Unfortunately, I can only imagine that soft, cheap plastic comes from factories with little oversight and is only purchased by shifty-eyed bootleggers who aren't very interested in toy safety standards. Besides, these are "models," not "toys," so who knows what regulations apply, if any. I harp on this point with particular emphasis. Slicing a lot of this excess dross means that you end up with a fine layer of potentially toxic plastic waste material all over your table. I recommend a generous use of Lysol wipes and a good thorough hand-washing before eating.

This is also perhaps a good opportunity to mention that my particular Metroplex was missing a very important piece: #47, the back of his head. Serendipitously, I happened to take a photo of the model trees still in their bag for this review, and it was evident that the piece was missing before I even finished opening the set. (I am happy to inform readers that the seller was perfectly willing to mail me a replacement part free of charge... which makes this seller awesome. A++++++.)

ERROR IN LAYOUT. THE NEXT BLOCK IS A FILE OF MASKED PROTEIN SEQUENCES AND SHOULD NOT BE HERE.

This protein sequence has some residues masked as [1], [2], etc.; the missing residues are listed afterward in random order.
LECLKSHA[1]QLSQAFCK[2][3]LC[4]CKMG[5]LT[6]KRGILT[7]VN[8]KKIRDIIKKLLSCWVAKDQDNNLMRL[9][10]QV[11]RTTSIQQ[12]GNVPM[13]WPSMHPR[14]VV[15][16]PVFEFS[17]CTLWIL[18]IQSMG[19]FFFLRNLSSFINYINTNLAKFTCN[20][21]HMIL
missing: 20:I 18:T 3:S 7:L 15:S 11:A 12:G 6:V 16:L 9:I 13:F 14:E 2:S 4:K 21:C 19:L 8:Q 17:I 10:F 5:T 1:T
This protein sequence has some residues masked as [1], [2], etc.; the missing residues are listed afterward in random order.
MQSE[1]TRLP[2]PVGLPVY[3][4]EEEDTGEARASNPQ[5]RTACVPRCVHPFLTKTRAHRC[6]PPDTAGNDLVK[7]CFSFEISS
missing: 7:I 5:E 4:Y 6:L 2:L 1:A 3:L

E. Honda's got 'nothin on Sumo-Plex.Metroplex was a particularly complicated model to build with over sixty parts, but I managed to assemble the entire model (sans absentee piece #47) in about an hour (including snapping pictures of the process). I probably could have taken more time to trim some of the flare, and I never bothered to put his stickers on. I have pipe dreams that I might want to throw some paint on there, although I'm not sure how it would chemically interact with the plastic. The more basic sets, like Laserbeak or Ravage, can be snapped together in under fifteen minutes. In other words, you can treat yourself to building a model in one sitting before you go to bed... just make sure you're fully alert before you whip out your trusty utility knife.

In the end, the unlicensed Kabaya Transformer is more of a building experience than a collecting one. The collector revels in the acquisition and possession of a sought after piece. With these models, the greatest jouissance comes from actually putting it together. When you've completed the piece, you'll be less impressed with what it looks like than the fact that you managed to pull it off without losing anything (be it a part of the model or a fingertip).

Right now, one of the top resources for acquiring unlicensed Kabaya products is an eBay seller going by the foreboding name of BlackGaine. He's a good guy to deal with. I recommend him. I don't know where he is getting these things from, and I didn't bother to ask. I don't want to get tied up in some kind of international black market scandal. So, if you have a few hours to spare, have little fear of lead poisoning, and dig transforming robots, pick up a few models... and tell him Tresob Yr and Scary-Crayon sent you!